Tag Archives: technology

Elementary particles – resource of the week

resourceThis week’s free resource about the elementary particles can be a great introduction to the concept of particle-based world and to the activities of STFC – Large Hadron Collider.

This digital lesson will introduce atoms, nucleons and electrons, strange elementary particles, quarks, antiparticles and antimatter, annihilation and creation and standard model – a great range of topics presented in a varied interactive way.

Now, at the website of the LHC you can find a handy guide to the basic physics concepts – called LHC “Big Questions”. Among others they ask the following:

  1. Why do particles have mass?
  2. How did our universe come to be the way it is?
  3. What kind of Universe do we live in?
  4. What happened in the Big Bang?

Put these questions as tasks for your students and see what answers they can come up with based on their knowledge and the lesson’s input.

The importance of connecting theory and activity with practical knowledge and recent research outcomes is undisputed. Let us know how your students liked the digital lesson and how they coped with LHC Big Questions.


UK curriculum teachers click here
International teachers click here

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Free resource of the week

Relativity unveiled

class activity menu

This week we are sharing a great, multimedia-packed class activity about the theory of relativity. It was designed for learners aged 17-19 and is rich in content and different comprehension tests. After completing it your students should be able to:

  • explain the equivalence principle
  • explain how GPS receivers work
  • apply the theory of relativity in everyday situations
  • describe the effects resulting from the general theory of relativity including the deflection of light, the precession of the orbits of planets, the slowing of time and the curvature of space.

Engage, teach, revise

Take advantage of this engaging set using the links below. These resources will be available for free only until Saturday, 23rd of June.


UK curriculum teachers click here
International teachers click here

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When is a school ripe for technology?

Inspired by the latest A New Hope (?) post by Young Force and the K to 12 plan put to test article from inquirer news about K12 being introduced into educational system in the Philippines, I decided to ramble a bit about how school priorities should be set, especially when it comes to being ready for new technology solutions implementations.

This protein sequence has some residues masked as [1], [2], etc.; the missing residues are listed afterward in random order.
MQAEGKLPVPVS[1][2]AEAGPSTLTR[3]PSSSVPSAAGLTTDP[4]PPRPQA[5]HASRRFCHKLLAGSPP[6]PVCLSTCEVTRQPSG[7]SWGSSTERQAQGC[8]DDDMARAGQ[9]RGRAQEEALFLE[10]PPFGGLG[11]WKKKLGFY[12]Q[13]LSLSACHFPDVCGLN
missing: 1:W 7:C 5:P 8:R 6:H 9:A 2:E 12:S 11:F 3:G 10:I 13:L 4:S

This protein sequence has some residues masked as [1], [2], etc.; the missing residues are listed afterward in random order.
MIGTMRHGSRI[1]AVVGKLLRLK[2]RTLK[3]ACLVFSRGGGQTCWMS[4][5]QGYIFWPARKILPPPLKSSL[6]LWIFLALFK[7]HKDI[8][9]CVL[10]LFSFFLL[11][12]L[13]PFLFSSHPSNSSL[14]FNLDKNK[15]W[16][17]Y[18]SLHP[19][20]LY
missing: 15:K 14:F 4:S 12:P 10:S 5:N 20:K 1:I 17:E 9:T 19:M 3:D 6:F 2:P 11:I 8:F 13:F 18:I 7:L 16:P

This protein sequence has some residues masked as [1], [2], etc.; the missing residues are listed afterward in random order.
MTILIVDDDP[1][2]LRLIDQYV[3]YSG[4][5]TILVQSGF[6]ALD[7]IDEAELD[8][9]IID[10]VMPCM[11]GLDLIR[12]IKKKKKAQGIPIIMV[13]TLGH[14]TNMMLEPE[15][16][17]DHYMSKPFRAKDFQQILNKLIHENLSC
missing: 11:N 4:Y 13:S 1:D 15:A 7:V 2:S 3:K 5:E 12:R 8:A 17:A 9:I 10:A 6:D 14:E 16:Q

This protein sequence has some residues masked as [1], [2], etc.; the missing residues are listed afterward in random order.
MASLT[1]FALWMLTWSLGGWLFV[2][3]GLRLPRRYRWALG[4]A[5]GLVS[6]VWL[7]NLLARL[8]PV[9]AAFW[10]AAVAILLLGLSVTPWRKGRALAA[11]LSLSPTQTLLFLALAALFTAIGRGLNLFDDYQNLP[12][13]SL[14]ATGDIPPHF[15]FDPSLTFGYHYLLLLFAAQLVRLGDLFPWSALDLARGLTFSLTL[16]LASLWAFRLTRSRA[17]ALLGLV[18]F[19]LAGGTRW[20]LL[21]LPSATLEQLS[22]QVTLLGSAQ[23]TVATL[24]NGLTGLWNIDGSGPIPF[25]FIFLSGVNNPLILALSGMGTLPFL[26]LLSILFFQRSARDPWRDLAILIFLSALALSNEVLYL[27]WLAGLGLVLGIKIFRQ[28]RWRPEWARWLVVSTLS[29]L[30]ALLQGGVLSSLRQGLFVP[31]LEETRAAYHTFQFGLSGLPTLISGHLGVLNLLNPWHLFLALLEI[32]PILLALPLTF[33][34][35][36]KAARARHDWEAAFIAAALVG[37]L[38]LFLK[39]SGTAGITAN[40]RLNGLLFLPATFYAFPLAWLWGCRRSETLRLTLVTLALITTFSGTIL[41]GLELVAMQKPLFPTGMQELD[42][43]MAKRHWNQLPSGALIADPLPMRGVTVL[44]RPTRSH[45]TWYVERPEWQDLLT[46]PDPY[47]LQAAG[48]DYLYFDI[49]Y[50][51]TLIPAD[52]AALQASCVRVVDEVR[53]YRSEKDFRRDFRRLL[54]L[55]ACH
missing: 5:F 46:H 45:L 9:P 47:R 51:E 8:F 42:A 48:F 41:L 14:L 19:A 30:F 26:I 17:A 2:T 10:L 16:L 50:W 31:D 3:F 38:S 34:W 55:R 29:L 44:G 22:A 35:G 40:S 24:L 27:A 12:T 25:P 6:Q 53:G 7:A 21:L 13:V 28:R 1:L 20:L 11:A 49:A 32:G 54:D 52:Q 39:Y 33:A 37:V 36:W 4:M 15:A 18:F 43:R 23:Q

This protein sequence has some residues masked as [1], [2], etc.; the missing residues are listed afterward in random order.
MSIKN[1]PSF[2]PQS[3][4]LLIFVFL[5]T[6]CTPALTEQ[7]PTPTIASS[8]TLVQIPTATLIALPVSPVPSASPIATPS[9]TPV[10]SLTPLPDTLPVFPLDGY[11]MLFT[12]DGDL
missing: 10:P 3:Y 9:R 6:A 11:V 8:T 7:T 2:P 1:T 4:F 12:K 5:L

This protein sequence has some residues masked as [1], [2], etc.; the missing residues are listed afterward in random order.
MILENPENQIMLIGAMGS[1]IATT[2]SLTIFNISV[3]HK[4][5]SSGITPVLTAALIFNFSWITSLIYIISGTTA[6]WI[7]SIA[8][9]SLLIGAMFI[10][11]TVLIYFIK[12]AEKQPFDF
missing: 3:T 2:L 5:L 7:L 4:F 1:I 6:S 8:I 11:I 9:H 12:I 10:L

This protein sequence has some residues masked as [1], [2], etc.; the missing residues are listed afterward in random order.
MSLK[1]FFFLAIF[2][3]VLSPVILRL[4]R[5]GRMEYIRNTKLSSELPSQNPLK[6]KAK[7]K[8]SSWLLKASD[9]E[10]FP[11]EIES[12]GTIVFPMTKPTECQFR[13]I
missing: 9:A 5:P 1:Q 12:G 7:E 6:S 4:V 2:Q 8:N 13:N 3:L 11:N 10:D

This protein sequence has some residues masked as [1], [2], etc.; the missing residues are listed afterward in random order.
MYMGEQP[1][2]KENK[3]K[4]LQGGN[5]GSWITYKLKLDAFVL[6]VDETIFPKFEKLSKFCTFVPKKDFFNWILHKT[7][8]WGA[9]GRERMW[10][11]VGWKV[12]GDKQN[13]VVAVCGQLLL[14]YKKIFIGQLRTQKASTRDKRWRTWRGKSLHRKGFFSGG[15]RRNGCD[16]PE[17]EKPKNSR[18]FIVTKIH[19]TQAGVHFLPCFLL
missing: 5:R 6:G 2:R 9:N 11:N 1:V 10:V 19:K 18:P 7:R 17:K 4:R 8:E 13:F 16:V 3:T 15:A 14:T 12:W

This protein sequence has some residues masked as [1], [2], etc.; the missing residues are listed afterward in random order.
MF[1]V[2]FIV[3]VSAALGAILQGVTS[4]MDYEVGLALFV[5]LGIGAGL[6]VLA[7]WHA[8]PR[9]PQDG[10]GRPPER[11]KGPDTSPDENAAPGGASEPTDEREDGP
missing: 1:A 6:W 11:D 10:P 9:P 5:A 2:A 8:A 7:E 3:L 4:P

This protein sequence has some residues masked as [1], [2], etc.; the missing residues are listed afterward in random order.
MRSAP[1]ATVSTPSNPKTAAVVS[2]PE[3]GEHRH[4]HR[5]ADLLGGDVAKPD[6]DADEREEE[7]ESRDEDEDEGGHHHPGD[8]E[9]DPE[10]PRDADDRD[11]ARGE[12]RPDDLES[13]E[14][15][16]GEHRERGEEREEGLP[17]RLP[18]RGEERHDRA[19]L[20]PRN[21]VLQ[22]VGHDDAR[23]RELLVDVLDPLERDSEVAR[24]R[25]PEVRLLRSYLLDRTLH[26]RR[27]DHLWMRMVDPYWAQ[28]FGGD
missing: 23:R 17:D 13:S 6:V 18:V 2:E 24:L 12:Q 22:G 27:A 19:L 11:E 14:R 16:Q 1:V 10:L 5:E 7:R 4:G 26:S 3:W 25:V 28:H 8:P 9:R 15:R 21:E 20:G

Judging by the nature of business that my company is involved in – Educational eSolutions – you might expect me to say “Anytime is good for technology, look around you, you’re probably far behind other schools in this respect anyway”. Well, I’m even far from thinking this. As The Byrds put it in a song “To everything […] there is a season”.

The “not now, honey” of education75288102

The blog post and article I mentioned made me wonder why DepEd (Department of Education) in the Philippines misunderstood school and educators clear shortages/needs and cares more about adjusting to foreign standards (K12, although successful in many countries and long due here, is not inherent to this country’s education tradition) in times of obvious structure and resource-based crisis. While educators continue to point out crucial problems like “lack of classrooms and overcrowding and, in some areas, learning the basics under a tree or in flooded schools”, the government answers with a blind-pick solution: a structure reform. And let’s assume it may even be implemented effectively and without major bureaucracy issues, but old problems will prevail leaving the kids even further behind compared to the rest of the world.

The truth is, although many politicians dealing with education have clear and noble intentions, sometimes their solutions turn out to be too complex or even impossible to deliver. Sometimes a crucial school decision, for example implementing new technology (like digital records, whiteboards or projectors) can be taken too early, which leaves the school with technology that’s not being used properly (or at all, in fact) and students who might benefit more from additional traditional classes but there’s no money left in the budget.

Season for change?

When talking about education one important fact seems to be missing far too often. It’s all about the kids, the students and their potential to be driven to maximum. If a school is ready for changes it should definitely change (for better, of course) but with a bulletproof strategy. And this means, among others, making sure that the learning conditions are decent – otherwise we might see bunch of K12 students cramped around a teacher with a laptop under a tree as well.

Further read:

Insight on the planned reform – Smartparenting

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